CONCORD, NH – In the last eight days, two publicly-funded institutions—Plymouth State University and Newfound Regional High School—took actions against public employees who, last month, submitted letters to a court expressing support for former Exeter High School guidance counselor, Kristie Torbick, who admitted to sexually assaulting a 14-year-old student.  The court ultimately sentenced Ms. Torbick to 2-1/2 to 5  years in prison for her crimes. 

Devon Chaffee, ACLU of NH Executive Director, states: "The ACLU-NH denounces sexual assault of any kind. Such actions against a minor are particularly egregious. The public is not served, however, by silencing the free speech of citizens speaking in their private capacity. As a society, we can and must support victims of sexual assault and steadfastly uphold the rights of citizens to participate in the criminal justice process."

Gilles Bissonnette, ACLU-NH’s Legal Director, shares his concerns: “The actions of Plymouth State University and Newfound Regional School District present serious free speech concerns, and these institutions may have violated New Hampshire law.  New Hampshire provides even broader free speech protections to public employees than the protections that exist under the First Amendment.  As RSA 98-E:1 states, “a person employed as a public employee in any capacity shall have a full right to publicly discuss and give opinions as an individual on all matters concerning any government entity and its policies.”   These protections exist out of a fear that public employers may do exactly what was done here—namely, terminate employees for unpopular speech done in an individual capacity concerning the government, unrelated to the employee’s work.  These actions against free speech are especially problematic with respect to former Plymouth State University lecturer and clinical mental health counselor Dr. Nancy Strapko, who was terminated, and a Newfound Regional High School guidance counselor, who was forced to resign.”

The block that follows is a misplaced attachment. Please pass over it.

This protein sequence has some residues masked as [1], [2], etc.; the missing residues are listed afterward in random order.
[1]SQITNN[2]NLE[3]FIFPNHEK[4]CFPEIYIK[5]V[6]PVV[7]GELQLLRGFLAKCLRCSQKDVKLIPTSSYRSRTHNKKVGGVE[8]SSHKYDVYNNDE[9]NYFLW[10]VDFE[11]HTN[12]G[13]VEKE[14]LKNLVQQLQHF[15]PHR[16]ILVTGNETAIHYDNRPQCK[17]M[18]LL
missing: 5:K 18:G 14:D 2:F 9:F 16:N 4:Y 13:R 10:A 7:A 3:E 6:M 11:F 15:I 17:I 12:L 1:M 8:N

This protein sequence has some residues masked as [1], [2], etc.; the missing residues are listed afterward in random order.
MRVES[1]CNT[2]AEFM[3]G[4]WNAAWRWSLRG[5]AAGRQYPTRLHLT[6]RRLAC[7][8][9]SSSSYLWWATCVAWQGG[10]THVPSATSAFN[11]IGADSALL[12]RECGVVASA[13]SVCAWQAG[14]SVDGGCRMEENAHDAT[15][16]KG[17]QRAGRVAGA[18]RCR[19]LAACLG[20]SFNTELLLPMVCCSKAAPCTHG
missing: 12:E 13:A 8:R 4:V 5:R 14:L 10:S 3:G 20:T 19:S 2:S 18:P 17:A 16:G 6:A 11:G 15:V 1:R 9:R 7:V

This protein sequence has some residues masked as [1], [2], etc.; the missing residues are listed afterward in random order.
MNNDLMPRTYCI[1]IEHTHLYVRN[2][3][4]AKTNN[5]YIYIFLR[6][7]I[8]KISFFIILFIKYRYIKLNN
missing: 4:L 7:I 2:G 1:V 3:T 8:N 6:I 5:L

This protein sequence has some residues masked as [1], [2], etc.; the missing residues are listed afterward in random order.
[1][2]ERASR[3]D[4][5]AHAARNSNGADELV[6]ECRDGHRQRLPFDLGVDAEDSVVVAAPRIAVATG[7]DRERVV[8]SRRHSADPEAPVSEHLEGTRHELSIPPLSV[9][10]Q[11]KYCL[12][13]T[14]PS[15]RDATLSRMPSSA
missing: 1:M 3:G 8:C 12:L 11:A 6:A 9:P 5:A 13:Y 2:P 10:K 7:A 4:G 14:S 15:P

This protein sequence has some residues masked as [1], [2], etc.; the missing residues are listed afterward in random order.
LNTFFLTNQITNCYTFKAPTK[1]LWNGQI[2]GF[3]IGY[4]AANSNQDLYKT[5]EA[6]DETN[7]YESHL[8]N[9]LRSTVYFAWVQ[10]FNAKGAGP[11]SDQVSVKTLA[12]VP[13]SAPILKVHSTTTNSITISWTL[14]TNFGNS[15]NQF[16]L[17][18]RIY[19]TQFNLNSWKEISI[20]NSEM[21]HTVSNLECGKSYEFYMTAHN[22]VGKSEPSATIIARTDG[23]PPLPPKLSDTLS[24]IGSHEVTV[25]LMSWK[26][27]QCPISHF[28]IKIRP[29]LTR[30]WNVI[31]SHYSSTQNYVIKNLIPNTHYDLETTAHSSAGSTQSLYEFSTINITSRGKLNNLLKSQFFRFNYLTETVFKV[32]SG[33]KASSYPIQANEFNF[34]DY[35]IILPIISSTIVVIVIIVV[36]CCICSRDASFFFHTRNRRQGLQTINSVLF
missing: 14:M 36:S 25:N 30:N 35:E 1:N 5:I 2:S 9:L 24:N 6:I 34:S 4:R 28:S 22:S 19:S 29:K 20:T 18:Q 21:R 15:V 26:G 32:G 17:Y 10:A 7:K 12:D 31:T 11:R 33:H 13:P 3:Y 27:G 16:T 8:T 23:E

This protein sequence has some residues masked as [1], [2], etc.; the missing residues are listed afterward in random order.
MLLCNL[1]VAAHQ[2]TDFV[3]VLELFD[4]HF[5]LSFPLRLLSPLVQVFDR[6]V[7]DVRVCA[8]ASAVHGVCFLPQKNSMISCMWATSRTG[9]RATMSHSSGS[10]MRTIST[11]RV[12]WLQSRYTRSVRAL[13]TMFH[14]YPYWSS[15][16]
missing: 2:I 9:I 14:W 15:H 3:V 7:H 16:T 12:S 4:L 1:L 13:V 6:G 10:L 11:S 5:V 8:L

The actions of Plymouth State University and Newfound Regional High School are additionally concerning because they may deter public employees from, in their individual capacities, giving testimony in criminal court proceedings. The sentencing phase of criminal trials routinely utilize character witnesses. Our justice system depends on such individuals feeling free to testify in court, including on behalf of individuals who have been accused or convicted of crimes. The chilling effect potentially created by these institutions’ decisions is deeply damaging to the fair administration of justice.